By Liz Weston
Terrell Owens originally was famous for his many National Football League pass-receiving records and over-the-top touchdown celebrations. But he's also famous for running through most of the $80 million he made during his 15-year career, thanks in part to bad investments and business deals.
"Having a lot of money is good, but at the same time you have to be smart with it," Owens says. "You have to really find the right people to help you manage that money going down the road."
Sports Illustrated once estimated that 78 percent of NFL players end up broke or under financial stress after they retire. In an interview with NerdWallet, Owens and his friend Eric Dickerson, the Hall of Fame running back most famous for his time with the Los Angeles Rams, talked about their experiences and what young athletes should know about building a solid financial future.
Some of the challenges players face are unique. Not many of us have to grapple with multimillion-dollar signing bonuses. But the destructive financial behaviors that many players demonstrate are also common outside professional sports. Here are some of the ways people sabotage their finances.
They enable instead of help
If you have some money, you may have family or friends who ask for loans, handouts or "investments" in their business schemes. Imagine what happens when you have big money. "Uncles ask for money, aunts, grandmothers, friends, all of the sudden they think it's a free-for-all," Dickerson says.
People demanding money often don't know, or care, what the players' other financial obligations are, they say. Players should learn to say no, both out of self-preservation and because unearned money breeds dependency, Dickerson says.
The takeaway: Make sure you can afford to help others before you do. Gifts or loans shouldn't come at the expense of your own obligations, including saving for retirement. Also, be wary of giving money to people who chronically overspend or who aren't taking steps to support themselves. You may want to help, but you could be making things worse.
They trust the wrong people
Some athletes get taken by fraudsters such as Robert Allen Stanford, who is serving a 110-year sentence for a $7 billion Ponzi scheme that snared several pro baseball players, or embezzlers like Brian Ourand, who admitted stealing from four athletes, including heavyweight boxer Mike Tyson. Others get fleeced by advisers who are incompetent or enrich themselves at the players' expense.
Too often, people turn over the keys of their financial lives to others and stop paying attention. Owens wishes he had learned about finances even though he was busy setting NFL records with the San Francisco 49ers, Dallas Cowboys and Philadelphia Eagles.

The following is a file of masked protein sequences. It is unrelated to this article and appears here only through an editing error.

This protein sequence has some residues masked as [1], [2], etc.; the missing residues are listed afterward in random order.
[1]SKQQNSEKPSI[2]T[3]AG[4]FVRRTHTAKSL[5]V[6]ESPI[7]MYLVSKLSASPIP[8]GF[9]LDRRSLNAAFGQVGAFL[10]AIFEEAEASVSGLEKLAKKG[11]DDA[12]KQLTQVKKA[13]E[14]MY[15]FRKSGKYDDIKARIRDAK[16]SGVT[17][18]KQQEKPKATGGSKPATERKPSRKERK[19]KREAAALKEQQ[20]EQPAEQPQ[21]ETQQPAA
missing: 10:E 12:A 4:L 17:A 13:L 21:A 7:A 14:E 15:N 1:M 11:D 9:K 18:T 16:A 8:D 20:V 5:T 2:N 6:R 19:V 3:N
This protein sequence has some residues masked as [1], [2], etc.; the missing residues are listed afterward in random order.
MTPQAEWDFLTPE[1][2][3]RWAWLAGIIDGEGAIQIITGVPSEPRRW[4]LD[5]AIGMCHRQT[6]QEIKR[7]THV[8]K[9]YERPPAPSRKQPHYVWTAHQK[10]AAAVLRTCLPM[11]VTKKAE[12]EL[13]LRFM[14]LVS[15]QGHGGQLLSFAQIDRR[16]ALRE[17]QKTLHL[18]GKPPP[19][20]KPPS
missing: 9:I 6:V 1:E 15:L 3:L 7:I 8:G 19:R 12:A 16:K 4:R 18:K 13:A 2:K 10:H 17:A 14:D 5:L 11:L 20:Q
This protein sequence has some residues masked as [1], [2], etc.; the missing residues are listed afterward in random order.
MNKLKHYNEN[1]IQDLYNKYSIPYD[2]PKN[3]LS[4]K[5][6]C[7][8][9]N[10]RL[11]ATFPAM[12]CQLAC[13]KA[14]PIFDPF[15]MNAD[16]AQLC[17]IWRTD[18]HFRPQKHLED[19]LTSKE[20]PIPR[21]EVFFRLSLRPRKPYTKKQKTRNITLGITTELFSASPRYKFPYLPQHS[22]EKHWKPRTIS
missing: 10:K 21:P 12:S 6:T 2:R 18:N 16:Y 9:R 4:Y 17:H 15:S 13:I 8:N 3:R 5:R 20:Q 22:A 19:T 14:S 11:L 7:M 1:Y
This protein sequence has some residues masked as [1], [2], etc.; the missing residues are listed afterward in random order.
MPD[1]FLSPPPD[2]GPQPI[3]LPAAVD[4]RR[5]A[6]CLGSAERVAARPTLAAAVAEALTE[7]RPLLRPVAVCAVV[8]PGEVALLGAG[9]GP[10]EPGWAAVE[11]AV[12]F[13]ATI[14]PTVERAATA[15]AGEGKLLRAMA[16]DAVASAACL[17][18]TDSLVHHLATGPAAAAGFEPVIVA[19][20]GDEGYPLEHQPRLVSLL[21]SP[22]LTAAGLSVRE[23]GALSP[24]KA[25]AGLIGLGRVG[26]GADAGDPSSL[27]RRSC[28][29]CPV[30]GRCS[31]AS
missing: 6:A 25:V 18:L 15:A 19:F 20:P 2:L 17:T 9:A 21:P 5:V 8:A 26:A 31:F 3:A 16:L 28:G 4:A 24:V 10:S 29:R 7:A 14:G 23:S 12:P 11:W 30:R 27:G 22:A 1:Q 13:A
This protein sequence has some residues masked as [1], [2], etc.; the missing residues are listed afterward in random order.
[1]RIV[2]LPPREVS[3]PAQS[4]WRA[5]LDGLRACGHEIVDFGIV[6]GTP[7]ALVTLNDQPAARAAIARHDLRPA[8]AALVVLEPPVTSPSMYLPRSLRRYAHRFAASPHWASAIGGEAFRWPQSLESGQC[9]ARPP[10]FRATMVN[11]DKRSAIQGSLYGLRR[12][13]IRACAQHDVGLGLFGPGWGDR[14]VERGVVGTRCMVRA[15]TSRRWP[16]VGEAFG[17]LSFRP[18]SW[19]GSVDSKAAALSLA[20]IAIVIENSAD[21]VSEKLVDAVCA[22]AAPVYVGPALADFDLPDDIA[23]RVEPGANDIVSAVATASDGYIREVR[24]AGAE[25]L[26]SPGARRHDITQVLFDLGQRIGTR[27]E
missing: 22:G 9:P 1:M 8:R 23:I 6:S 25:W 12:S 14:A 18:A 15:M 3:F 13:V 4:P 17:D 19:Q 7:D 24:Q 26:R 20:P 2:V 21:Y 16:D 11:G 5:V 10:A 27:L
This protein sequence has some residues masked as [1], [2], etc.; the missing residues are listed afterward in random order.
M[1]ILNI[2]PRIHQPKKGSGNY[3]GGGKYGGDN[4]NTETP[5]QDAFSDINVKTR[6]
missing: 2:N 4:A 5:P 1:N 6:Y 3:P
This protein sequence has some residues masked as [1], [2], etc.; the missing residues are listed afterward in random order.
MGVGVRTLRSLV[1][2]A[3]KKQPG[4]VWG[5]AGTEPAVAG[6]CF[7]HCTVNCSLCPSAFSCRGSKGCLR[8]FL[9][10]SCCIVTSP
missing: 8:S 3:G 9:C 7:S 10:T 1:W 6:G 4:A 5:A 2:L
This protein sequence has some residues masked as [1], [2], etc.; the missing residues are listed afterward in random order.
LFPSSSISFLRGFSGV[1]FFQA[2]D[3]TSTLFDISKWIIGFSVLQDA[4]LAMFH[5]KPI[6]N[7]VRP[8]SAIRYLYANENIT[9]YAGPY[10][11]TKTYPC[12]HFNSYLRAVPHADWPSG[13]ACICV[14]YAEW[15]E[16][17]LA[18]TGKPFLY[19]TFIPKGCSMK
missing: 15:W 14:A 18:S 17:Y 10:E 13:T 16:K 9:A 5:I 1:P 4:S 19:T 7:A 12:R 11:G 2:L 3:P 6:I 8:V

"That was one of the biggest mistakes that I did is trusting [advisers] to manage my financial portfolio without keeping a close eye on it," Owens says.
The takeaway: Learn about money and pick a good financial adviser. At a minimum, advisers should have a significant credential such as a certified financial planner, certified public accountant or certified financial analyst. They also need to promise to be a fiduciary, which means they put your interests ahead of their own, and they should pass a background check .
They spend too much
Ask anyone who was unprepared for a big windfall -- a lottery win, a lawsuit settlement, an inheritance -- and they'll likely tell you the money disappeared faster than expected. Or just ask a typical US worker, who may earn $1 million over a lifetime but fails to save enough for a comfortable retirement.
Athletes can be so dazzled by the money coming in that they don't consider the day when it will stop, Dickerson says. Also consider that what an NFL player is promised in a contract is often far more than he actually earns, Dickerson says, as careers may be shortened by injuries or getting cut from a team.
"Football is a sport that you can play really for three to four years if you're an average player. If you're a great player, you may have a 10- or 12-year career, but that's very rare," Dickerson says.
The takeaway: None of us is guaranteed a long career or ever-climbing paychecks. Living below our means during good times is the best way to survive when times are bad. Putting aside money for retirement and emergencies should be top priorities.
This column was provided to The Associated Press by the personal finance website NerdWallet.
Liz Weston is a columnist at NerdWallet, a certified financial planner and author of "Your Credit Score."